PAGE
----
If you are already a mother and pregnant again, don’t finish your child’s food, lick their dummy clean or kiss them on the mouth.
This stern warning comes from experts at St George’s, University of London. They warn that mothers can contract a disease, cytomegalovirus (CMV) from their child and pass it on to their developing baby, which can cause a child to be born with disabilities, reports the Evening Standard.
The virus can be passed on through the saliva left on partly eaten food, blood, urine, and other bodily fluids.
CMV is a major cause of childhood disability.
A simple precaution is to avoid kissing babies and young children on the mouth, not finishing their leftover food and washing hands with soap and water after nappy changes. The Evening Standard reports that St George’s, University of London has launched a trial to raise awareness of the dangers of the virus that can cross through the mother’s placenta and infect her unborn baby.
According to the Centers for Disease Control and Prevention (CDC), signs that a baby might have congenital CMV infection include a small head size, seizures, rash, and liver, spleen, and lung problems.
Tests on a baby’s saliva, urine, or blood done within two to three weeks after birth can confirm if the baby has congenital CMV.
Project leader Dr. Chrissie Jones, of St George’s and Southampton universities, told the Evening Standard: “The most important message is not to come into contact with the saliva of a young child. “We would discourage women from sharing food. It’s quite common for parents to finish uneaten meals, such as fish fingers. Don’t kiss your children directly on the lips, kiss them on the forehead.”
According to the CDC in the USA, about 1 out of every 200 babies is born with congenital CMV and about 1 out of 5 of these babies will have birth defects or other long-term health problems.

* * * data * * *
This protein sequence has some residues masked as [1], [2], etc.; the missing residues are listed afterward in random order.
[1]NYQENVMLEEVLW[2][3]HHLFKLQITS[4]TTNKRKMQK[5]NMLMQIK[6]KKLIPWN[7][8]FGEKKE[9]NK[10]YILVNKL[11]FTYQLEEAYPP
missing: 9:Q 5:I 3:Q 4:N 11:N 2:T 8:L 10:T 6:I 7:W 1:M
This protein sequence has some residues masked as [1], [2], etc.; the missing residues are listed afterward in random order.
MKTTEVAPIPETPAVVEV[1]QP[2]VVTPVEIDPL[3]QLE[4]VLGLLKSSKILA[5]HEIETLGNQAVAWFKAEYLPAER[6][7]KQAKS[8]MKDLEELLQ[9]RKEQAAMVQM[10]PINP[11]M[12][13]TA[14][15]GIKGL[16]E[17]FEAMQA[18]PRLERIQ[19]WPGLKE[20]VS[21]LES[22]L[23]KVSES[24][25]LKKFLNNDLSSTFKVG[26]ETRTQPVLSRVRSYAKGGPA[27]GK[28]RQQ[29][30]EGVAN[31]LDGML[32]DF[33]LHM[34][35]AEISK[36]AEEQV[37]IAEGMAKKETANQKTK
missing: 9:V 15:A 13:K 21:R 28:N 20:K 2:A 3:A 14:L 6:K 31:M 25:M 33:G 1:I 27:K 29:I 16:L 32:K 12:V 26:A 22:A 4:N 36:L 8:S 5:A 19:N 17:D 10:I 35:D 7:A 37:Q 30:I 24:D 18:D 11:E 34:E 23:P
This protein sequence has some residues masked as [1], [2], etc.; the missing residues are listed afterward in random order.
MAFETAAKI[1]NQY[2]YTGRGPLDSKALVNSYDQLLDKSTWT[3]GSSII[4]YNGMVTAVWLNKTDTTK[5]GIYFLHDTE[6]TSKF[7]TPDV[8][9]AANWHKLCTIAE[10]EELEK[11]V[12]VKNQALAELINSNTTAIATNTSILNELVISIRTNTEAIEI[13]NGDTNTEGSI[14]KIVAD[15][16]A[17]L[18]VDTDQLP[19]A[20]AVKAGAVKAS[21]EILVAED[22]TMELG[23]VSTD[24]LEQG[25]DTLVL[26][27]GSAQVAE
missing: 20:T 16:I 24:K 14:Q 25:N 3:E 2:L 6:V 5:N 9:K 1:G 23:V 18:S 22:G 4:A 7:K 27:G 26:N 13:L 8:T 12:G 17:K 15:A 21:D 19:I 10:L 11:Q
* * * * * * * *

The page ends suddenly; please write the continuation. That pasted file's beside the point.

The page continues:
In the UK, about 1,000 babies are born with congenital CMV each year, of which 200 suffer problems such as cerebral palsy, deafness, mobility problems, small head size, epilepsy, and developmental delay, reports the Evening Standard.
The virus can also cause miscarriage and stillbirth.
Some babies who test positive for congenital CMV but show no sign of the disease at birth may still develop hearing loss later on. Sometimes, hearing loss worsens with age. According to the CDC, the long-term health problems that may occur in babies with congenital CMV include hearing loss, intellectual disability, vision loss, seizures and lack of coordination or weakness.
The researchers want to raise awareness of the virus and its potentially harmful effects but they don’t want to spread alarm as CMV is common in adults and children and unlikely to cause harm in the majority of cases.
Dr. Anna Calvert, a research fellow at St George’s, told the Evening Standard: “One of the frustrations that families have is that they didn’t know anything about this virus. Their passion for raising awareness has really motivated us to undertake this study.”
You may be thinking that you’ll just have yourself tested for the virus when you’re pregnant. However, doctors do not routinely test for CMV infection. This is because laboratory tests cannot predict which developing babies will become infected with CMV or have long-term health problems, says the CDC.